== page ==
In 1644, Antoine Arnauld published an Apologie pour Jansenius ('Apology for Jansenius') [15], then a Seconde apologie ('Second apology')[16] in the following year, and finally an Apologie pour M. de Saint-Cyran ('Apology for Saint-Cyran [Vergier]').[17] Arnauld also replied to Jesuit criticism with Théologie morale des Jésuites ('Moral Theology of the Jesuits').[1] The Jesuits then designated Nicolas Caussin (former confessor of Louis XIII) to write Réponse au libelle intitulé La Théologie morale des Jésuites ('Response to the libel titled Moral Theology of the Jesuits') in 1644. Another Jesuit response was Les Impostures et les ignorances du libelle intitulé: La Théologie Morale des Jésuites ('The impostures and ignorance of the libel titled Moral Theology of the Jesuits') by François Pinthereau, under the pseudonym of "abbé de Boisic", also in 1644.[18] Pinthereau also wrote a critical history of Jansenism, La Naissance du Jansénisme découverte à Monsieur le Chancelier ('The Birth of Jansenism Revealed to the Chancellor') in 1654. During the 1640s, Vergier's nephew, Martin de Barcos, who was once a theology student under Jansen, wrote several works defending his uncle.

The reception of Augustinus in France


Augustinus was first printed in France in 1641, then a second time in 1643, and was read widely in theological circles, including in Spanish Flanders and the Dutch Republic. The debate regarding Augustinianism in France was mainly introduced by the publication of Augustinus, in which emphasis is placed on the Augustinian theory of grace and predestination.[6]: 33 

The title page of Augustinus by Cornelius Jansen, published posthumously in 1640. The book formed the foundation of the subsequent Jansenist controversy.

The Oratorians and Dominicans welcomed the work, along with a large number of theologians at the Sorbonne, ten of which approved the French editions. But the Jesuits immediately opposed it, who were supported by Cardinal Richelieu, and after his death in 1642, by Isaac Habert [fr] who attacked Jansen in his sermons at the Notre-Dame de Paris, and by the Feuillant theologian Pierre de Saint-Joseph who published a Defensio sancti Augusti ('Defence of Saint Augustine') in 1643.

These first years were not favourable to the Jansenists. The Archbishop of Paris, Jean-François de Gondi, forbade the treatment of grace in publications and formally proscribed Augustinus, but it nevertheless continued to circulate. On the 1st of August, 1642, the Holy Office issued a decree condemning Augustinus and forbidding its reading. The decree was powerless in France since the tribunal was unrecognised by the law.[19] On the 6th of March, 1642, Pope Urban VIII followed up with a papal bull entitled In eminenti, which condemned Augustinus because it was published in violation of the order that no works concerning grace should be published without the prior permission of the Holy See. He also renewed the censures by Pope Pius V, in Ex omnibus afflictionibus in 1567, and by Pope Gregory XIII, of several propositions of Baianism, arguing that they were repeated in Augustinus.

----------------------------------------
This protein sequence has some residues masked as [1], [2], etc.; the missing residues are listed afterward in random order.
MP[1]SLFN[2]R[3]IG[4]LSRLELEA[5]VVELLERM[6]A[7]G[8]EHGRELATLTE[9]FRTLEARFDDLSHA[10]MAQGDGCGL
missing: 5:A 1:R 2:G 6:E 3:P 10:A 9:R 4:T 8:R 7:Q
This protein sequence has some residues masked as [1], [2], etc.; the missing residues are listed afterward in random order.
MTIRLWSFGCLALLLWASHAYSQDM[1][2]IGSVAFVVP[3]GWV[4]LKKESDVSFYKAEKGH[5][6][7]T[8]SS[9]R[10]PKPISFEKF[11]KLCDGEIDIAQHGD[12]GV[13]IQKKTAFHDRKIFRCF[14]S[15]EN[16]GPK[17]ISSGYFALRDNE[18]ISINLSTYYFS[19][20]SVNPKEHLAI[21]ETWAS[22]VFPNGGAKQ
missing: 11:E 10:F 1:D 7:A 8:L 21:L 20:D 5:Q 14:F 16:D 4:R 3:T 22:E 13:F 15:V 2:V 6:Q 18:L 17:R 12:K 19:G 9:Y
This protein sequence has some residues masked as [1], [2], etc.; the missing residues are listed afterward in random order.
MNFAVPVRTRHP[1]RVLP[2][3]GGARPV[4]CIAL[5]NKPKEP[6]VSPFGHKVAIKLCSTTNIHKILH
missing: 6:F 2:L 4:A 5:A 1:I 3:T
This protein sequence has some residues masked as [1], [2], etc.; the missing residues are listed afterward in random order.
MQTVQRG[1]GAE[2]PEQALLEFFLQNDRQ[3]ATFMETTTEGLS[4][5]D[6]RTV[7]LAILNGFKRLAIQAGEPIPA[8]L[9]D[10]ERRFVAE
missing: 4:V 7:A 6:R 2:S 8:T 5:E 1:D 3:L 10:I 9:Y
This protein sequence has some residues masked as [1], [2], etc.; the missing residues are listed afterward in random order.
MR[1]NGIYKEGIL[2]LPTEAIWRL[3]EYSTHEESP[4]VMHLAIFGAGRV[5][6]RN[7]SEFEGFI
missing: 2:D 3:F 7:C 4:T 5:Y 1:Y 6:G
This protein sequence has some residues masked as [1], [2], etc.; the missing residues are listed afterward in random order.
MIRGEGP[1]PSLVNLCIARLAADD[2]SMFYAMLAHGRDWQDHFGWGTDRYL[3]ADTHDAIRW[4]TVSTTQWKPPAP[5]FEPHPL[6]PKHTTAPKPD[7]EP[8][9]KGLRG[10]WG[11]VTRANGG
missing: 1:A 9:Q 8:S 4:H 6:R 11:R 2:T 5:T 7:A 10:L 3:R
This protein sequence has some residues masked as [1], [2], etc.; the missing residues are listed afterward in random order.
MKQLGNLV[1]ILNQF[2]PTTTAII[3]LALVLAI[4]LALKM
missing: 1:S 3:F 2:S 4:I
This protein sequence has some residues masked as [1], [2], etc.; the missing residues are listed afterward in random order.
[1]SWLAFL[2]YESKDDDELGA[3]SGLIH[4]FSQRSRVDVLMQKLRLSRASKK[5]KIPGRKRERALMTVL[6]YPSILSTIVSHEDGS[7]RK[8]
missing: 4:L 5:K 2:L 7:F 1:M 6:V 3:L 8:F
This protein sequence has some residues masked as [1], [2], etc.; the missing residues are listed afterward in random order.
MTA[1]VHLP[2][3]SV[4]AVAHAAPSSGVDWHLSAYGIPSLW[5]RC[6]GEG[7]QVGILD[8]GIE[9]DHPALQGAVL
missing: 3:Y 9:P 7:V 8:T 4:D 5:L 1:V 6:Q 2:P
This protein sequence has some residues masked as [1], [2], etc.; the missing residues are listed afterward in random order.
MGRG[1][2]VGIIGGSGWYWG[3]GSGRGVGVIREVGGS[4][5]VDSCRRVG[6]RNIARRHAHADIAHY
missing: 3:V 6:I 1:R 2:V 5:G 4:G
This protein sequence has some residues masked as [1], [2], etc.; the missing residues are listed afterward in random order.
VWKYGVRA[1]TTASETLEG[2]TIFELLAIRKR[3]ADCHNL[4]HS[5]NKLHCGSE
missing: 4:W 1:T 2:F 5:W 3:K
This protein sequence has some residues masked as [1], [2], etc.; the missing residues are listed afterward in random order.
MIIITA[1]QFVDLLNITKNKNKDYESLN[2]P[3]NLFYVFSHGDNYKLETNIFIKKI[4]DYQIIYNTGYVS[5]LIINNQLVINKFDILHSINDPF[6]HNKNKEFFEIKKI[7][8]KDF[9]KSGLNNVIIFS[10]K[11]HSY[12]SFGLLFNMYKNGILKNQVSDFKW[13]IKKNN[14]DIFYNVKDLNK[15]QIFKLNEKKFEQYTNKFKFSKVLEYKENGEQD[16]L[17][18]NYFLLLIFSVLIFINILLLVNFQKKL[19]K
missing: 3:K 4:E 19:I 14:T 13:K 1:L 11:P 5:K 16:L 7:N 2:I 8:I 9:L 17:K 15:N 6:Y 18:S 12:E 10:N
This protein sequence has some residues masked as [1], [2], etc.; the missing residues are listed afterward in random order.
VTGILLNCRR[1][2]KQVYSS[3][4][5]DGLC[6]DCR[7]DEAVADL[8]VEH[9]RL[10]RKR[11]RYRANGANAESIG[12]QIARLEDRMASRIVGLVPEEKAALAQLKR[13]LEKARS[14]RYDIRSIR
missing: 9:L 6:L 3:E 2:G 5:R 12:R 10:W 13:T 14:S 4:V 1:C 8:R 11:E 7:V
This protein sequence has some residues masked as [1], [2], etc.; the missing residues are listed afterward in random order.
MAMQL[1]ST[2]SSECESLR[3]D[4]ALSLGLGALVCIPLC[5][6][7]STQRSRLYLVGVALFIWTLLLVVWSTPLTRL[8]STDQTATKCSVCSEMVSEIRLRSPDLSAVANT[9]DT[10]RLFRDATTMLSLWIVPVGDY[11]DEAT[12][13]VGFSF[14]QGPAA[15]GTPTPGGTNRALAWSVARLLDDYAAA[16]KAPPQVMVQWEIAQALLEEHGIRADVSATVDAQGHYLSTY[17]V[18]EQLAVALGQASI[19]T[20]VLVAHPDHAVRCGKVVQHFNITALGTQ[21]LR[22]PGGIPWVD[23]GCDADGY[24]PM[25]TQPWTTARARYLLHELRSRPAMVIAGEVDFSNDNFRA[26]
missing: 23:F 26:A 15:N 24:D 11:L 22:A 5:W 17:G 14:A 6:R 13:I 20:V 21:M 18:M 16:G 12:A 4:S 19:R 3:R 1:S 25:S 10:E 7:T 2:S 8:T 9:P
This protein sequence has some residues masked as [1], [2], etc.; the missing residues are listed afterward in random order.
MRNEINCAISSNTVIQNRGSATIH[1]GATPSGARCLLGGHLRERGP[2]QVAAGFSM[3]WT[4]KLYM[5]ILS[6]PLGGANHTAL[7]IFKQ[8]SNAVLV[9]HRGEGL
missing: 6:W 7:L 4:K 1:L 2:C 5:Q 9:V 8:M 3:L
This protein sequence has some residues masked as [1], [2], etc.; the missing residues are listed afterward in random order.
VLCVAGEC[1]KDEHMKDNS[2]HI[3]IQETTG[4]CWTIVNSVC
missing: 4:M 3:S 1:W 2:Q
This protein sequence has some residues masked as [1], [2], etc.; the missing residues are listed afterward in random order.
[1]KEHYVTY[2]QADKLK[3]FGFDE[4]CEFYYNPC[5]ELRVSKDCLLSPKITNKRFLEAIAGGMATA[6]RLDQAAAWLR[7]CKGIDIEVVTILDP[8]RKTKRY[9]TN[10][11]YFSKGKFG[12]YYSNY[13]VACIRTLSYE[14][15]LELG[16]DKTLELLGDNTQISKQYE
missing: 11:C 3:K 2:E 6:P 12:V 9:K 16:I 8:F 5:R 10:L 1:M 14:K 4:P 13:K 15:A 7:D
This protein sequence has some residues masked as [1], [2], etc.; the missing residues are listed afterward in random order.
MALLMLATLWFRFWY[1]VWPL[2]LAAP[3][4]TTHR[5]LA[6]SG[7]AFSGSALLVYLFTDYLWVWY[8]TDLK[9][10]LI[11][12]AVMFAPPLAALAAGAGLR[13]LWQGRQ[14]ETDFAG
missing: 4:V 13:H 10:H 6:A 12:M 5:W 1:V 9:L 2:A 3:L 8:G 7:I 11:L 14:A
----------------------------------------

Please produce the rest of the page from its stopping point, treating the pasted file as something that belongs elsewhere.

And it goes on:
In eminenti was, for a time, treated as invalid because of an alleged ambiguity about the date of its publication. Jansenists attempted to prevent the reception of In eminenti, both in Flanders and in France. They alleged that it could not be genuine, since the document attested to be promulgated at Rome on the 6th of March, 1641, whereas the copy sent to Brussels by the nuncio at Cologne was dated in 1642. In reality, the difference was between the Old Style and New Style dates which were both still in use.[19] Thanks to the agitation of the Jansenists in the Parlement, its publication in France was delayed until January 1643.[14]: 21  The faculty of the Sorbonne formally accepted the bull in 1644.

The five propositions